"We had four employees on the program, and all were very happy with the ability to keep their job, keep their benefits, and try to get as close to full pay as possible."
Work sharing won't completely replace lost wages for every employee, especially those who are higher-paid. But these days, it pays a lot more than usual. Like other unemployment recipients, work sharing participants now receive an extra $600 per week, thanks to new federal funding.
GOOD FOR EVERYONE'S BUDGET
Economists say employers and their workers can both come out ahead through work sharing. And so can California's budget.
Laid-off workers who seek traditional unemployment benefits get paid through the state's Unemployment Insurance Trust Fund. When that fund runs out, the state must borrow money from the federal government, which triggers higher payroll taxes for California employers.
In contrast, "The entire cost of work sharing is paid for by the federal government," said UCLA economist Till von Wachter. He argues that California's Work Sharing Program should be scaled up.
"It really saves money for the state and sets us up for a better position in the future," von Wachter said.
WHY ECONOMISTS LIKE WORK SHARING
Work sharing isn't a viable option for every employer affected by the coronavirus.
In order to qualify, companies must continue paying workers at least 40% of their usual wages. Businesses can't participate if they have zero hours to give.
But for companies that remain partially active, von Wachter says the benefits of work sharing are manifold.
Employers get to keep experienced workers on staff. They won't have to waste time and money recruiting new, less skilled workers once the economy returns to normal.
Avoiding layoffs also means fewer applications to process for the state's overburdened unemployment office.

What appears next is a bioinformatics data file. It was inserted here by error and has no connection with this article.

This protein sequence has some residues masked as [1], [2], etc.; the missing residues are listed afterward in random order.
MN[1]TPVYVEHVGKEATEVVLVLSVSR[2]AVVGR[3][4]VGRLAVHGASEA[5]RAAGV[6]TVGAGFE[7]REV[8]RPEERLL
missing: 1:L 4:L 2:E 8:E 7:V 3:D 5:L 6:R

THE PERSONAL COST OF A LAYOFF
But work sharing's most profound benefits may be for the workers who stay in their jobs.
Von Wachter says evidence from previous recessions shows that getting laid off during hard times can lead to long-term earnings losses of up to 20%. It can even shave 1.5 years off a person's life.
"These estimates come from past recessions, not from a temporary shutdown in economic activity," he said. "We all hope that we're in a different environment, but there's certainly a risk here. Keeping these long-term costs of layoffs in mind is a good idea."
Another self-described "fan" of work sharing is California Gov. Gavin Newsom. He signed an executive order earlier this month instructing the EDD to expedite access to the program.
In a press conference on April 15, Newsom said, "I think one of the most significant things we can do in the United States of America is reimagine our unemployment system, and do more of what you're seeing in countries like Germany."
Economists have credited work sharing (or Kurzarbeit as it's known in German) with keeping unemployment rates low in Germany during the Great Recession compared to the United States.
THE HARD PART: WAITING BY THE MAILBOX
MII's Frank Mullens is already sold on the perks of work sharing. But he's been frustrated with the application process, starting with the mail-in forms.